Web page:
I’ve had cramps so bad before that it hurt all the way down to my knees. I’ve had cramps so bad that I’ve thrown up. It used to screw up my digestive track as well. It used to be so bad that I couldn’t function on the smallest level without writhing in pain. I do not have endometriosis but that doesn’t mean that you don’t. I’m just trying to tell you that horrible cramps doesn’t mean that you DO have it. What helped me alot was going on a birth control pill. It totally cured those horrible cramps. Now they are COMPLETELY managable. No problem. Of course to get them you need to see a doctor who would be able to test you for endometrisis too. Good luck.

  8. xXxlost.in.thoughtxXx
    February 11th, 2013 at 15:22 | #8

    It is normal, I sometimes get like that.

  9. Junebug
    February 11th, 2013 at 15:43 | #9

    It is normal. Everyone is different, some women have much more pain during menstration than others, it’s like child birth, my friend was in labor for three hours, I was in labor for three days. Some women even have back pain that travels down their legs. Is endometriosis in your family? If you are concerned, discuss this with your doctor, but all of your symptoms are normal. You should also talk to your doctor about birth control. It will really help with your symptoms.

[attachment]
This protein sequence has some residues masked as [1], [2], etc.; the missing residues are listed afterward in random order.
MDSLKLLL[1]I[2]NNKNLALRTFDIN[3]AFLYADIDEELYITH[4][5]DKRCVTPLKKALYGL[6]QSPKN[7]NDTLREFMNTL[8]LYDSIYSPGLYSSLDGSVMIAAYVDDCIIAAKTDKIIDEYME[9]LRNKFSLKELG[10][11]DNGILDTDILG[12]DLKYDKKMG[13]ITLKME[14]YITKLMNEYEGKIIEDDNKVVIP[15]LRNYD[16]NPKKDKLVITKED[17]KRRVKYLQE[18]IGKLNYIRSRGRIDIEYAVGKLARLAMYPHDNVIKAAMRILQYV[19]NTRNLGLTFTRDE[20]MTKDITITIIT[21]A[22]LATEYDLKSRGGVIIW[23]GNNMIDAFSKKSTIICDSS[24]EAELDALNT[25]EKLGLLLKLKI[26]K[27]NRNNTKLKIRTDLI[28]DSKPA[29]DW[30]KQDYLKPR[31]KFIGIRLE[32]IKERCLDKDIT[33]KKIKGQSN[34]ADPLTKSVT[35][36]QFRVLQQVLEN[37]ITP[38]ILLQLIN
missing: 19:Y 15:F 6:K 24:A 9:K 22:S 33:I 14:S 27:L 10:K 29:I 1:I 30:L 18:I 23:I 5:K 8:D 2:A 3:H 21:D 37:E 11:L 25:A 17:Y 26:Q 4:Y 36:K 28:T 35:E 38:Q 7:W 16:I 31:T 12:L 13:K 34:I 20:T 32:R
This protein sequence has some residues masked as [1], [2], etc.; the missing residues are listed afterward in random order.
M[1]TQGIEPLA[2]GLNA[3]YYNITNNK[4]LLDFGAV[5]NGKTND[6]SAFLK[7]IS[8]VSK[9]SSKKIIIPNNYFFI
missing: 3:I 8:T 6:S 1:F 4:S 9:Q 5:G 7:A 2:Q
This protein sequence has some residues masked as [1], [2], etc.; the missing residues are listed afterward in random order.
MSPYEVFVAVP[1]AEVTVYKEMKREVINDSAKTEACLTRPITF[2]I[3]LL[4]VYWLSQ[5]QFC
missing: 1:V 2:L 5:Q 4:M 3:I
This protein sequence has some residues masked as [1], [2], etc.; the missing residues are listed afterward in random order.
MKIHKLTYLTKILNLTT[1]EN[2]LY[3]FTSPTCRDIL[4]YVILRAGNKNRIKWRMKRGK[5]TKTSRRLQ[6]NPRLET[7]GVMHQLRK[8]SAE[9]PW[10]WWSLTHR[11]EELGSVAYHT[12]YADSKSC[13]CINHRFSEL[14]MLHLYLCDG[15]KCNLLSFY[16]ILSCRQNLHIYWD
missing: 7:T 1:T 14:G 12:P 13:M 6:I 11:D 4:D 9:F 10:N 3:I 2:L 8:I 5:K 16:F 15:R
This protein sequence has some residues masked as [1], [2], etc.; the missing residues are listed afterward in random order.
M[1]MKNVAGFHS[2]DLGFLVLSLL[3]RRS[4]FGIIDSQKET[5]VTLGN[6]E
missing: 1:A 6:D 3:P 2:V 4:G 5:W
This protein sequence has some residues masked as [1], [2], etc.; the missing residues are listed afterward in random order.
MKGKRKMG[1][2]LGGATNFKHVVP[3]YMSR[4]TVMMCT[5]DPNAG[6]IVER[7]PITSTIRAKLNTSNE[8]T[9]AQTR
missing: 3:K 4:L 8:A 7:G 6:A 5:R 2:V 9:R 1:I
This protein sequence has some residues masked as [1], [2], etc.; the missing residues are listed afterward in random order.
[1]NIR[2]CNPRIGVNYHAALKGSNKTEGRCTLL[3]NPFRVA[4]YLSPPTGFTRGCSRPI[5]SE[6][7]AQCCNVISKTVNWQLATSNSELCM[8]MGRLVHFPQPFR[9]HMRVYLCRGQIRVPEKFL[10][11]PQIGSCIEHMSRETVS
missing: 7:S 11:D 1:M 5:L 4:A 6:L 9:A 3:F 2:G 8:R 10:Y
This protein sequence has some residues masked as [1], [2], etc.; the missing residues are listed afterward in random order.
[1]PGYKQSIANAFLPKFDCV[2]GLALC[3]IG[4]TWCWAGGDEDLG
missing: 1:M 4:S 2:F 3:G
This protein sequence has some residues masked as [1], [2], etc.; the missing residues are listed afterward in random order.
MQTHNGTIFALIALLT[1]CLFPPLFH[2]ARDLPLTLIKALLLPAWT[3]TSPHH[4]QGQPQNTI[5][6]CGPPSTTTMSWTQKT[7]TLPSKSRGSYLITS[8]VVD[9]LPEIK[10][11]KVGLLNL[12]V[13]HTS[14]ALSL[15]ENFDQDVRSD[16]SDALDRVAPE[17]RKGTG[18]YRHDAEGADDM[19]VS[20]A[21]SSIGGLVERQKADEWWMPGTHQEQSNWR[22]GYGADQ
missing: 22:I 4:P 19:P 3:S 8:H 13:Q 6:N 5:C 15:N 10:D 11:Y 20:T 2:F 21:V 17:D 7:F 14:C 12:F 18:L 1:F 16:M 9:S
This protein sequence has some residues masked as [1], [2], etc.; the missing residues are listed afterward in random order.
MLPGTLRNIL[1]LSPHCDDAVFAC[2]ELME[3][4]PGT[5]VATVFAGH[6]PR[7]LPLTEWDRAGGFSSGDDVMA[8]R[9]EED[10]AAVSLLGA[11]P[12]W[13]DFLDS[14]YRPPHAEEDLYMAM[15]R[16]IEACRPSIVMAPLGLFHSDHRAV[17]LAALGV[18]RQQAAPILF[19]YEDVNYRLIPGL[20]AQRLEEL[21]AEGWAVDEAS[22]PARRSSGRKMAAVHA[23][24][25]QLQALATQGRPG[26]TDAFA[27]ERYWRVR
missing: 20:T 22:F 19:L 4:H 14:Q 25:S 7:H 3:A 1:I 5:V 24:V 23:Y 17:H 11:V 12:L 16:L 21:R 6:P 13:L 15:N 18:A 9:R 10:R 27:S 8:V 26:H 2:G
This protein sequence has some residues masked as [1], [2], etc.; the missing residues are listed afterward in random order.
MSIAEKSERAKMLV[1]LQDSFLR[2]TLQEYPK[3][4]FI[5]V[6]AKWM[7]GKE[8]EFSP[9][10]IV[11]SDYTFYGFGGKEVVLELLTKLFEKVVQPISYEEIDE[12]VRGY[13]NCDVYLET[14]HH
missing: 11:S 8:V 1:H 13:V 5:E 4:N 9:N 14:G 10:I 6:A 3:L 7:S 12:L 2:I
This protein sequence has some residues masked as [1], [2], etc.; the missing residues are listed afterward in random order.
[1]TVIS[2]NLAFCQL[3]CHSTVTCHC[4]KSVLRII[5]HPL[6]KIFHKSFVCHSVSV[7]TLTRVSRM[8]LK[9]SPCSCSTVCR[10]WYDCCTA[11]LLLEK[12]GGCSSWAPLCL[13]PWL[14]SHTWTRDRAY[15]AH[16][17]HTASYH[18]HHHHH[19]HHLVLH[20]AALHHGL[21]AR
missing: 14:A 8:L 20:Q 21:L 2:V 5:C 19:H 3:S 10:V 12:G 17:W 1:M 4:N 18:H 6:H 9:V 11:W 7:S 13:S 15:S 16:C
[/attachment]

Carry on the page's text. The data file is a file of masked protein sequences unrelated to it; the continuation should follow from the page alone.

10. concerned
    February 11th, 2013 at 16:01 | #10

    Oh yes honey. That is perfectly normal. While all women’s periods are different….. diarrhea is sometimes caused from the contractions your uterus is having. This presses on your bowels and will cause that and back pain. Now, if you have excessively heavy periods or prolonged periods then you might want to go to the gyn. Don’t let them say to you… “lets try this”. Demand they run tests to find out what is wrong. I had 10 day long periods and they were so heavy that I had to wear 2 overnight pads and a tampon and change every 15 minutes. For 10 yrs I had drs telling me it might this or that and they would try this or that…. (didnt’ help) Then I found a dr that said “Lets find out why?” and he did. He fixed the problem and I have never been happier.

  11. Endo
    February 11th, 2013 at 16:22 | #11

    Almost all menstruating women experience cramping and symptoms during their periods, referred to as either primary dysmenorrhea, which refers to “normal” menstrual pain, or secondary dysmenorrhea, which arises as a result of an underlying disease or disorder.

    The condition is among the leading complaint in women who present to their physicians for gynecologic pain. More than half of all menstruating women have pain associated with menses, and studies have shown that dysmenorrhea is one of the most common reasons women miss work and/or school. Nearly 10% of women with the condition are incapacitated for up to three days each month. “Normal” menstrual cramps occur in almost all women due to the release of hormones known as prostaglandins. These are hormones produced by the endometrium (the lining of the uterus), which cause the uterus to contract, sometimes quite painfully, in order to expel the menstrual debris. Some women produce higher levels of prostaglandins than others, so they may hurt more. Increased prostaglandin production can also cause the distressing gastrointestinal symptoms some women may experience.